Even though you might have worked out exactly which information needs to be included for an article to rank, simply putting all this into your article without focusing of flow and readability will not lead to success.

Google wants every ranking article to read well. Although the algorithm to do this might not be here yet, it is getting closer every day.

Putting the required care and attention into writing an article which is easy to read, free of mistakes and entertaining will always see you win in SEO in the long run.

About the author

Oli Graham Oli Graham is the Marketing Manager for digital copywriting agency RightlyWritten. He has six years of experience working in content marketing and digital PR.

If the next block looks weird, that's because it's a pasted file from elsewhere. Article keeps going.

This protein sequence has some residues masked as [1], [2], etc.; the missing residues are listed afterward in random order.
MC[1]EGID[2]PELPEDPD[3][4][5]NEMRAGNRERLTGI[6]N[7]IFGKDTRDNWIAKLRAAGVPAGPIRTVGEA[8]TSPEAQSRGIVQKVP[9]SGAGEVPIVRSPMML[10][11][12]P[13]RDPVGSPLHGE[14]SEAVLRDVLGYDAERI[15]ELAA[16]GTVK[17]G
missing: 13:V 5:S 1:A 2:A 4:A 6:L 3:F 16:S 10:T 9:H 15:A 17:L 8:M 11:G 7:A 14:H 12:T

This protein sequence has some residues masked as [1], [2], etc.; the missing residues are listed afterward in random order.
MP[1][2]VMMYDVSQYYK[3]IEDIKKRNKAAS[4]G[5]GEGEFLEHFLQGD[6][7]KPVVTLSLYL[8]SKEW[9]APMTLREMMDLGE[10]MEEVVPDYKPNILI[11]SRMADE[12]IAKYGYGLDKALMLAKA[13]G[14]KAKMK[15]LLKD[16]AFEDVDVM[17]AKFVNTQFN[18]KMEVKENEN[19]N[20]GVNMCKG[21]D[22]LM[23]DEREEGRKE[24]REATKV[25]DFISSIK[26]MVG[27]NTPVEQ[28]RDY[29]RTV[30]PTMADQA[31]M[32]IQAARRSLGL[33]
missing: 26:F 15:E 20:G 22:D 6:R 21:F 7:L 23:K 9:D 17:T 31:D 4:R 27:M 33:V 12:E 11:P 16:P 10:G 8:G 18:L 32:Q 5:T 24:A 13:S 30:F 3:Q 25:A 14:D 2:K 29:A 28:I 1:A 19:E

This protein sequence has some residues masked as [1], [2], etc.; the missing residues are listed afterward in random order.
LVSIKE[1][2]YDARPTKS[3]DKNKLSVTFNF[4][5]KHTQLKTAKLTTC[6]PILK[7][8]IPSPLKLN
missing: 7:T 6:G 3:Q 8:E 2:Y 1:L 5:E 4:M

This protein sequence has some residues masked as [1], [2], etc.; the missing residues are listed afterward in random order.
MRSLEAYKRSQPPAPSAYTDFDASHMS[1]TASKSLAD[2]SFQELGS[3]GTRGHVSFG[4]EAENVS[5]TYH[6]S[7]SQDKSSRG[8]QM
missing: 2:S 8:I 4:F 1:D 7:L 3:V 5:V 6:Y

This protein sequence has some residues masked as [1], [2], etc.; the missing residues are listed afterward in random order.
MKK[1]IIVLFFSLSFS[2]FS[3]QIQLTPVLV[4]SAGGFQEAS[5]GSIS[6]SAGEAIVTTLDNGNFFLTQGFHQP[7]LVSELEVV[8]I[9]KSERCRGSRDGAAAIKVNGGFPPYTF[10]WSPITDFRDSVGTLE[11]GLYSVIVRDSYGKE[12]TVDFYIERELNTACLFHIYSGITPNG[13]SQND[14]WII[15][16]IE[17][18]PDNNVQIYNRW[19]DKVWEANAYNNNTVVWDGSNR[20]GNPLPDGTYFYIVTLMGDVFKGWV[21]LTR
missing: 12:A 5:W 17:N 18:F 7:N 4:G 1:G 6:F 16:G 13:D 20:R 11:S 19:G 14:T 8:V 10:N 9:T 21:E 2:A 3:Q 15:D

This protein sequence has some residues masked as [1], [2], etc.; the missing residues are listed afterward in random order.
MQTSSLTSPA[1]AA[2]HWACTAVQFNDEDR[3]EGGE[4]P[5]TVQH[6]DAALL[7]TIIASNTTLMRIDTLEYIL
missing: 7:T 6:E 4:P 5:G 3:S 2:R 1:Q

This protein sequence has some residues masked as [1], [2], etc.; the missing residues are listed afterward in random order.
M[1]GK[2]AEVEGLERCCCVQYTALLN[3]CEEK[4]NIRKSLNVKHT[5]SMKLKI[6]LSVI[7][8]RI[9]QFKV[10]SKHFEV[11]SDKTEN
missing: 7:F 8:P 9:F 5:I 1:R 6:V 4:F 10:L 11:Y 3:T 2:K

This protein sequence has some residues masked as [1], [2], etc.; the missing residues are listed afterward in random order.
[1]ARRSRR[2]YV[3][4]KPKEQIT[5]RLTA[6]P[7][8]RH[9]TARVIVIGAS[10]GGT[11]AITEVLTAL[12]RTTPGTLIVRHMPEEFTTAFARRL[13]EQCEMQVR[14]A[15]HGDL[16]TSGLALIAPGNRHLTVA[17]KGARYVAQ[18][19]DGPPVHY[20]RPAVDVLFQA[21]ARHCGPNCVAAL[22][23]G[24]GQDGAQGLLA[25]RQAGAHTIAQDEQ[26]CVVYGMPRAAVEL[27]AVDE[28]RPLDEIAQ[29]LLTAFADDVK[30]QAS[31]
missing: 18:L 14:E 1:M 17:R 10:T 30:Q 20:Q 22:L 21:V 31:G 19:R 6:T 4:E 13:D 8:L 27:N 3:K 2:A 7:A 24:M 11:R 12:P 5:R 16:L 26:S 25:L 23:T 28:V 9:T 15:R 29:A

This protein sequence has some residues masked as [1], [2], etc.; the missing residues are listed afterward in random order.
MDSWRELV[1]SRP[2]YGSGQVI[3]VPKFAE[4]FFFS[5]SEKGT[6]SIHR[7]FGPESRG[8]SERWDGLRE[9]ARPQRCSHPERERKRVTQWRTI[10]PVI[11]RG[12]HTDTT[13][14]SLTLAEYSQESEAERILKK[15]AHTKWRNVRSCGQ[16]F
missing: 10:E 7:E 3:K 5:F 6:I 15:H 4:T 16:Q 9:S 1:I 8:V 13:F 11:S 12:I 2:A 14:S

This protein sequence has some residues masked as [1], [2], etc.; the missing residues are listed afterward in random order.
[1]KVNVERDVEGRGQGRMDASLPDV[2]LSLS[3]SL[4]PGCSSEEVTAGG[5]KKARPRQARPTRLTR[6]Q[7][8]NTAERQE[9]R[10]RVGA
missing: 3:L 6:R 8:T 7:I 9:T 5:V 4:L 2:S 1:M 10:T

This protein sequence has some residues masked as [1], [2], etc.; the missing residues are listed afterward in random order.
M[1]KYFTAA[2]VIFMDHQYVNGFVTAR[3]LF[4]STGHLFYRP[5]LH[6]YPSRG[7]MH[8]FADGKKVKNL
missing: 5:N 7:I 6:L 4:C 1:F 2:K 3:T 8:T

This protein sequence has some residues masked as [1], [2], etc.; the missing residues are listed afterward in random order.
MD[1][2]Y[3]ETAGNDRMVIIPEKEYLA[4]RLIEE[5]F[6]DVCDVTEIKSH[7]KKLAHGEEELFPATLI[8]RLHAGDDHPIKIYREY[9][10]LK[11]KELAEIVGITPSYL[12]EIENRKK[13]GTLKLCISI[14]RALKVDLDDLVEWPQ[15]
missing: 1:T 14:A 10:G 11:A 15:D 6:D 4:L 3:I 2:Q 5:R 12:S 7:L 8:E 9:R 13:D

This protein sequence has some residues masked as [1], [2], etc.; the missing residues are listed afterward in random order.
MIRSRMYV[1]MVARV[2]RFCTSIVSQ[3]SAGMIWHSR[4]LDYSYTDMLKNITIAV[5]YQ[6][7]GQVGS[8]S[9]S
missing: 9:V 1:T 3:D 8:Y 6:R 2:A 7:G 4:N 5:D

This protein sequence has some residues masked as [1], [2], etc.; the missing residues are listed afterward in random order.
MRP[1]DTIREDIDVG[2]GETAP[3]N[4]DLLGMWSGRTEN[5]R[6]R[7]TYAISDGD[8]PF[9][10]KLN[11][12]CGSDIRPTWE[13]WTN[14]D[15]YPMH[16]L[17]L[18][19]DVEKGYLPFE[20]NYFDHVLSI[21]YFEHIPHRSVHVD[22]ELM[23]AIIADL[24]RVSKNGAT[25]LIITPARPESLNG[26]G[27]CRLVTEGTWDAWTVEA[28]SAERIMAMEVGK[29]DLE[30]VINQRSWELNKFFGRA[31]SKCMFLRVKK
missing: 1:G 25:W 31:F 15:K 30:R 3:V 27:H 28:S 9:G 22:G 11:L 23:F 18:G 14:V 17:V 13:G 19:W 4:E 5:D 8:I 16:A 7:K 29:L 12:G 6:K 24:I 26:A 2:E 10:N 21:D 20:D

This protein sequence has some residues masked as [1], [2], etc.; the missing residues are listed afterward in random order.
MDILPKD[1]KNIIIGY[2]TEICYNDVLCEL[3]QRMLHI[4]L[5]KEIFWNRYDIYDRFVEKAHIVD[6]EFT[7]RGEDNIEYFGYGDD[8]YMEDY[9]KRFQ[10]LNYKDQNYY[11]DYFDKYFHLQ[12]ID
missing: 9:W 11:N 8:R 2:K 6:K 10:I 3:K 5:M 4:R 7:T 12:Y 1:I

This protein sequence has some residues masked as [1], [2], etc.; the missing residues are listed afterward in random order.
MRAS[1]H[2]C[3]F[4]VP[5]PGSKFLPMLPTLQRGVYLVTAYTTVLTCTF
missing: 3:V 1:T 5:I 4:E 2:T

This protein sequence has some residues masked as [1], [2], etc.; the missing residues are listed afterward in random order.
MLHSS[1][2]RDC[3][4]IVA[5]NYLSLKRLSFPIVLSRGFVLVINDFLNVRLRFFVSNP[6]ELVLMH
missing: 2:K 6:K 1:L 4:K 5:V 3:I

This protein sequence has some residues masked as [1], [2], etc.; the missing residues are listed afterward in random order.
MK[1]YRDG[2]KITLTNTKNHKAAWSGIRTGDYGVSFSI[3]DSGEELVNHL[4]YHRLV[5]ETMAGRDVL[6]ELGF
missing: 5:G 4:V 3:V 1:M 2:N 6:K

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Alice Elliott writes the award winning Fairy Blog Mother blog for beginner and post-beginner bloggers to “explain things really simply” about blogging and WordPress. She provides simple, easy to understand, highly visual courses and tutorials using ordinary, everyday words. Visit her new Beginner Bloggers blog to find her latest learning resources.
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  • Srdjan Repic says:

    This is the best, in-depth article about SEO I’ve read in a long time. You’ve covered things that are “a thorn in my side”, and also provided a new perspective on some details for me. I’ve been researching the topic and written a series of articles on the topic of best strategies to get traffic, and I have to admit that your writing style is what I strive towards.

    I too have been writing about how to answer questions about a topic that Google deems relevant. I’ve done it both in my content and through FAQ schema.

    It is a great strategy that has generated some very good results.

    Keep up the good work.

  • It’s good to know what kind of words people use during ‘searcher intent’